The first in an occasional series on ideas and observations about traveling with a camera
I was so excited when my wide angle lens showed up in the mail. It’s remarkably small light, but also, remarkably wide, with 100° field of view. Can’t get back far enough to fit the Eiffel Tower in the frame? No problem! This lens can practically look behind you.
My goal was to take environmental portraits where a merchant is surrounded by her wares. We see not only an interesting face, but enough of their world to see just why they were so damn interesting in the first place. Of course, I hoped to take in sweeping landscapes and impressive architecture shots as well. Unfortunately…
Taking wide angle shots is way harder than you might think.
When I am assessing a picture, hopefully before, but sometimes after, taking it, I think it’s helpful to ask “what are you taking a picture of?” With a telephoto lens, the answer to is nearly always obvious; you’ve zoomed right in on it. Whether it’s a portrait, or an architectural detail, or even an abstract texture, there is likely nothing else in the picture to distract the viewer. Look at a rack of arty postcards, telephoto is a simple trick for successful shots.
But with a wide angle there will almost definitely be something in the picture that you hadn’t planned on. A frequent mistake for most of us is to try to capture what we saw with own eyes. Seems logical enough, especially for travel photographers who want pretty pictures, and also want to document what they experienced, but you’ve still got be able to answer that question “what’s this shot of,” or you’ll even wonder yourself–just what was I taking a photograph of here? Wide angle shots encourage this documentation, because it’s so easy to take a picture of everything you see, all at once. Too bad, the result is often a cluttered mess. To make these work, there has to be some subject in the picture somewhere. Often, that means getting close to something in the frame–really close. You’ll have to stick the camera right in a person’s face to make them large enough in the photograph to be interesting. This is no lens for the faint of heart. Until I get a lot bolder, or perhaps just more rude, I won’t have too much success with my environmental portraits, but the lesson is clear, if unexpected: the wider the lens, the closer you need to get.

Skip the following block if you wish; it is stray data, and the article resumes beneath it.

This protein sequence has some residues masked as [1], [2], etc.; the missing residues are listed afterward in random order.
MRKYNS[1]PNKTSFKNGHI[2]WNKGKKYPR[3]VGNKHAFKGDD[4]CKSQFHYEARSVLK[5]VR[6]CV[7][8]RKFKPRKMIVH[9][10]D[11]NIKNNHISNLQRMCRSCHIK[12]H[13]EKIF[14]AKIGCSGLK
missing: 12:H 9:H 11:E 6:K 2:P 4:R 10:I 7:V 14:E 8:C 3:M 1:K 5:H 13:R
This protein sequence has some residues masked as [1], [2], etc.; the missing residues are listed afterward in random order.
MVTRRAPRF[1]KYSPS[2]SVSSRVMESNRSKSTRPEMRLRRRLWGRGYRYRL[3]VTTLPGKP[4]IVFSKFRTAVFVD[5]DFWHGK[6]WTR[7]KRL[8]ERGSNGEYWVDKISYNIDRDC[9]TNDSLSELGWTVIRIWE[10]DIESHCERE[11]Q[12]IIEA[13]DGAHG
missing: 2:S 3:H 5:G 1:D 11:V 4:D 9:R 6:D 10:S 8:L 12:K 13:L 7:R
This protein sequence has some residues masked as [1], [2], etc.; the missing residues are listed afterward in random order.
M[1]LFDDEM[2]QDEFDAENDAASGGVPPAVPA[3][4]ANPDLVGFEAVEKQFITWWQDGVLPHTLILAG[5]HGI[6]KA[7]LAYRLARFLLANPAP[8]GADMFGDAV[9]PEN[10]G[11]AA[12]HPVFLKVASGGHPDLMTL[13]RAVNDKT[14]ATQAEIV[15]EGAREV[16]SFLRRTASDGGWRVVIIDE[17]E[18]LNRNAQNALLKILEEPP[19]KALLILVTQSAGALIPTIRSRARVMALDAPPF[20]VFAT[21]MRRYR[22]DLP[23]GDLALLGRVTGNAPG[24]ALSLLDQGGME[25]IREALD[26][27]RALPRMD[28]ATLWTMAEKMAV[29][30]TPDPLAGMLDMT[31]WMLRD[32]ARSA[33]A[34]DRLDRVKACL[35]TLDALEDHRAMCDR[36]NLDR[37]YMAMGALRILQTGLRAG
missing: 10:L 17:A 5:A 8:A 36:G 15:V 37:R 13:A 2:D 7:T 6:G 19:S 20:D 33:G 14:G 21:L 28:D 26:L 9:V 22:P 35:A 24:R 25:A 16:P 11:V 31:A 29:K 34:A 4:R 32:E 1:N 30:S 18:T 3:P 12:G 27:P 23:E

Or maybe you’d like to take advantage of your ultra-wide lens’ perspective distortion? There’s a good chance that you’ll get a few great shots this way, with crazy skewed angles criss-crossing the image and zooming off into infinity, but ask yourself–how long before all those tilted lines and falling over buildings will become tiresome? Not long, I can tell you! A useful solution to all the tiresome tilting lines is to ensure that the camera is perfectly centered in the geometry what you’re looking at, and perfectly level. This way, you’ll get a beautiful isometric shot that would make any architect proud and won’t make the people watching your slide show want to lose their lunch. Finding the perfect center of a converging row of columns is much harder than expected but you’ll sure notice later if you missed it, even by a tiny amount. Leveling the camera is easier, but you’ll wind up cropping half the shot out, unless you’re as tall as a building or you like the looks of the the ground in at least half of the shot. I hate cropping so much of my wide shots; it makes me feel like I threw away all that field of view I paid for in the first place. You can correct distortion in post-processing with many software tools, but honestly, stretching out all those pixels won’t bring most shots back. Better to watch where you put your camera in the first place and stop trying just to capture everything because you can.
An ultra-wide lens enables you to capture things that most everyone with a camera phone or a point-and-shoot will miss, but, get one long before your next trip–they take lots of practice.